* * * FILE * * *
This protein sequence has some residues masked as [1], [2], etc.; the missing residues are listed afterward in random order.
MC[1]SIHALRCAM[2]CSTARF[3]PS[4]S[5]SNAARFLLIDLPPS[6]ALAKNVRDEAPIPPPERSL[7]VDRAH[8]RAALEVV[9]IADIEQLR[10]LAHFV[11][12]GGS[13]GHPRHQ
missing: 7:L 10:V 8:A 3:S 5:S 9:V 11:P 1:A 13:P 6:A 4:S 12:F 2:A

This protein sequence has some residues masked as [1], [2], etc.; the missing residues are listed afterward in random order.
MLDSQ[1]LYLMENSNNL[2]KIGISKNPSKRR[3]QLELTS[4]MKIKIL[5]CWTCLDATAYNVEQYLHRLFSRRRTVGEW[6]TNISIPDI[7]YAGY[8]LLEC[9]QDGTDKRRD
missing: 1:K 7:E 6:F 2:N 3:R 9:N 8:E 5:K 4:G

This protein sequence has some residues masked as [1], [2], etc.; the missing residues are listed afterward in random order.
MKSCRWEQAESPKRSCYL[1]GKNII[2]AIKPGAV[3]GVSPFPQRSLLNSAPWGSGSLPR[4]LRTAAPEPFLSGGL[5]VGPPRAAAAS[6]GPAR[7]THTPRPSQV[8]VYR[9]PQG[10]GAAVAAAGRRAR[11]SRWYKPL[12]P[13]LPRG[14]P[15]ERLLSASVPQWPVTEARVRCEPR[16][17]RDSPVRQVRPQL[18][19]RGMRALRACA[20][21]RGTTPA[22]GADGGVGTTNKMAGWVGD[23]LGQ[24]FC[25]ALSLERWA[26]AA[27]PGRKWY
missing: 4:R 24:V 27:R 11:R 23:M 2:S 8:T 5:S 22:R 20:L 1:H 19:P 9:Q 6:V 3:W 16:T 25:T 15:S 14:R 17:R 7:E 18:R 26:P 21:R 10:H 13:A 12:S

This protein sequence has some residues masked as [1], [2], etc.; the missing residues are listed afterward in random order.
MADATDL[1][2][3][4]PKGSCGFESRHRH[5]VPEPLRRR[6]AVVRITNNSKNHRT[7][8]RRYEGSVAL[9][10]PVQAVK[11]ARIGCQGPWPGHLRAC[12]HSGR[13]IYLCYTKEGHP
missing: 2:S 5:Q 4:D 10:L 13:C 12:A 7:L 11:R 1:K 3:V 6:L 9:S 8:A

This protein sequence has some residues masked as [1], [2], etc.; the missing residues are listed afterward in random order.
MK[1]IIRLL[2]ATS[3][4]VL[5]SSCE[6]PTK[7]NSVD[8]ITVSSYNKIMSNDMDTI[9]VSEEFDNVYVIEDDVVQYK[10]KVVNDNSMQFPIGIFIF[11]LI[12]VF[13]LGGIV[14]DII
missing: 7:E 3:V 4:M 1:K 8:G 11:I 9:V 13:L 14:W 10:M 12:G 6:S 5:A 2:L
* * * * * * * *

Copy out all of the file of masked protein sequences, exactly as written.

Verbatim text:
This protein sequence has some residues masked as [1], [2], etc.; the missing residues are listed afterward in random order.
MC[1]SIHALRCAM[2]CSTARF[3]PS[4]S[5]SNAARFLLIDLPPS[6]ALAKNVRDEAPIPPPERSL[7]VDRAH[8]RAALEVV[9]IADIEQLR[10]LAHFV[11][12]GGS[13]GHPRHQ
missing: 7:L 10:V 8:A 3:S 5:S 9:V 11:P 1:A 13:P 6:A 4:S 12:F 2:A

This protein sequence has some residues masked as [1], [2], etc.; the missing residues are listed afterward in random order.
MLDSQ[1]LYLMENSNNL[2]KIGISKNPSKRR[3]QLELTS[4]MKIKIL[5]CWTCLDATAYNVEQYLHRLFSRRRTVGEW[6]TNISIPDI[7]YAGY[8]LLEC[9]QDGTDKRRD
missing: 1:K 7:E 6:F 2:N 3:R 9:N 8:E 5:K 4:G

This protein sequence has some residues masked as [1], [2], etc.; the missing residues are listed afterward in random order.
MKSCRWEQAESPKRSCYL[1]GKNII[2]AIKPGAV[3]GVSPFPQRSLLNSAPWGSGSLPR[4]LRTAAPEPFLSGGL[5]VGPPRAAAAS[6]GPAR[7]THTPRPSQV[8]VYR[9]PQG[10]GAAVAAAGRRAR[11]SRWYKPL[12]P[13]LPRG[14]P[15]ERLLSASVPQWPVTEARVRCEPR[16][17]RDSPVRQVRPQL[18][19]RGMRALRACA[20][21]RGTTPA[22]GADGGVGTTNKMAGWVGD[23]LGQ[24]FC[25]ALSLERWA[26]AA[27]PGRKWY
missing: 4:R 24:V 27:R 11:R 23:M 2:S 8:T 5:S 22:R 20:L 1:H 19:P 9:Q 6:V 3:W 16:T 25:T 15:S 14:R 17:R 7:E 18:R 26:P 21:R 10:H 13:A 12:S

This protein sequence has some residues masked as [1], [2], etc.; the missing residues are listed afterward in random order.
MADATDL[1][2][3][4]PKGSCGFESRHRH[5]VPEPLRRR[6]AVVRITNNSKNHRT[7][8]RRYEGSVAL[9][10]PVQAVK[11]ARIGCQGPWPGHLRAC[12]HSGR[13]IYLCYTKEGHP
missing: 2:S 5:Q 4:D 10:L 13:C 12:A 7:L 11:R 1:K 3:V 6:L 9:S 8:A

This protein sequence has some residues masked as [1], [2], etc.; the missing residues are listed afterward in random order.
MK[1]IIRLL[2]ATS[3][4]VL[5]SSCE[6]PTK[7]NSVD[8]ITVSSYNKIMSNDMDTI[9]VSEEFDNVYVIEDDVVQYK[10]KVVNDNSMQFPIGIFIF[11]LI[12]VF[13]LGGIV[14]DII
missing: 7:E 3:V 4:M 1:K 8:G 11:I 9:V 13:L 14:W 10:M 12:G 6:S 5:A 2:L